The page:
words 'global economy' are on everyone's lips today. From
aggressively successful entrepreneurs and steel magnates
to bio-techies and event management experts, everyone's
talking about expanding their businesses across continents.
open economies and decreasing governmental controls are
allowing companies to break geographical barriers. After
the fall of the socialist economies, a new world order
is emerging, which is a heady mixture of laissez-faire
capitalism and controlled socialism. Countries are vying
with each other for a slice of the economic pie, as old
fears and knee-jerk protectionism disappears behind a
haze of prosperity.
lifting of governmental controls may have helped unleash
the power of a global economic order, but the engine of
prosperity has to be fuelled by the most important ingredienthuman
resources. Recognising the need for a well-qualified and
highly talented workforce, countries across the world
are investing in education and skill development. New
engineering schools and large universities are being set
up, and collaborative efforts across educational institutes
are being encouraged. Increasing investments in higher
education and greater emphasis on high-quality primary
education will power the biggest success stories in the
next decade or two.
more and more well-educated and well-equipped talent emerges,
the task of talent selection becomes even more complex.
Companies find it increasingly difficult to identify and
zero in on the right candidate for the right job. The
onerous task of hiring the best will become more and more
difficult; the situation will be exacerbated by the requirement
of greater numbers of people 'on-the-job'.
Traditional, time-tested avenues of employment making
way for newer opportunities and career paths, and today,
most students are faced with a bewildering array of choicesof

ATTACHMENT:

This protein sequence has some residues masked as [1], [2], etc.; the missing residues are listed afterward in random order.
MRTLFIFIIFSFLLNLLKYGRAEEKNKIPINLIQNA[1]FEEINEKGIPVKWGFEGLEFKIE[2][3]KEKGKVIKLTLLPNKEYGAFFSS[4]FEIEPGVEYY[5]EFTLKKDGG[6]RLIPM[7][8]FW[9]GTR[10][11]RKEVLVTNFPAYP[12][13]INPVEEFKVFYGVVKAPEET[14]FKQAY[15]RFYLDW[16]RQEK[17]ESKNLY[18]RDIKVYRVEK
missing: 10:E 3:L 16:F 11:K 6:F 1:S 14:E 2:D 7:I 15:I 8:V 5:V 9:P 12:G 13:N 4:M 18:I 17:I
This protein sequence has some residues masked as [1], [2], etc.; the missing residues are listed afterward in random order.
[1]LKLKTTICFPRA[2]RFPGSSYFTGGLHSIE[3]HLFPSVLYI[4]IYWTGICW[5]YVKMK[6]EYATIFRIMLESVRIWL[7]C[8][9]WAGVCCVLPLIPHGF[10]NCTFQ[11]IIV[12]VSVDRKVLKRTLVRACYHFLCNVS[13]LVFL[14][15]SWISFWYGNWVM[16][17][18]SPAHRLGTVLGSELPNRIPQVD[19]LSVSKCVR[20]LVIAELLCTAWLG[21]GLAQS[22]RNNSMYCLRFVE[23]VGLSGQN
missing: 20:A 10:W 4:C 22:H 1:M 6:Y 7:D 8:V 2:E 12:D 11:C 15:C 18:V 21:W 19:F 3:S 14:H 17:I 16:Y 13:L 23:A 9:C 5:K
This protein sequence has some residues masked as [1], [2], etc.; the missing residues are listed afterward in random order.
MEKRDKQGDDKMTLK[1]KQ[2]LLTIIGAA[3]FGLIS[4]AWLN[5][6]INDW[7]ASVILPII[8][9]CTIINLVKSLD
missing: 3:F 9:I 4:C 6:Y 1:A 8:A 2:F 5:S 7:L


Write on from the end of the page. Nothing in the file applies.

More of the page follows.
colleges, study subjects, fields of specialisation and
methodologies. Students are faced with the unenviable
task of having to make choices based on popular opinions
or trends. Very few, if any, make choices based on potential
and real aptitude. This means that finally, most new entrants
in the professional field are there because they hope
that they are in the right place and not necessarily because
that is what they like and are good at doing. Identifying
one's own potential and true métier is, therefore,
based on experience as well as trial and error.
from this, we will find that with newer seats of higher
education opening up across the world, the task of getting
oneself noticed by potential employers becomes more difficult.
Highlighting one's abilities and hidden or unique strengths
becomes even more crucial in the race to stand out from
the crowd. Graduates from institutes located in unusual
geographies will be hit even harder, with a new class
structure based on one's graduating institute rather than
one's merit emerging. Both companies and job-seekers lose
in the ensuing chaos. As companies resort to greater eliminatory
tactics, they run the risk of letting real talent slip
through the employment net.
out of the chaos will emerge order. In a truly global
economy, talent seekers from across the world will capture
talent from across the world. In a truly global economy,
there will exist a single, definitive benchmark, providing
a standard methodology to recognise the quality of the
human resource. In a truly global economy, external trappings
will not matter, what will matter is potential and aptitude.
In a truly global economy, the ability to contribute to
a global business will be crucial as geographical boundaries
to hiring get blurred. In a truly global economy, the
playing field will be flat and level, providing opportunity
to all, based on true merit.
The emergence of such a new order has already begun. Companies
are feeling the need for global standards to benchmark
human resources, and academics are encouraging the use
of merit-based candidate selection systems. India's position
as a lead contributor to the global IT human resources
pool will need to be supported by the adoption of global
standards for talent selection.
is out of this need that a council of companies, hiring
experts, technology experts, psychologists, government
agencies and test development experts came together and
set up the Professional Aptitude Council. With a charter
to develop and administer global, industry-standard
examinations on behalf of the IT Industry, PAC helps test
skills and aptitude to make a highly predictive assessment
of a person's ability to perform in an IT job within a
global business setting.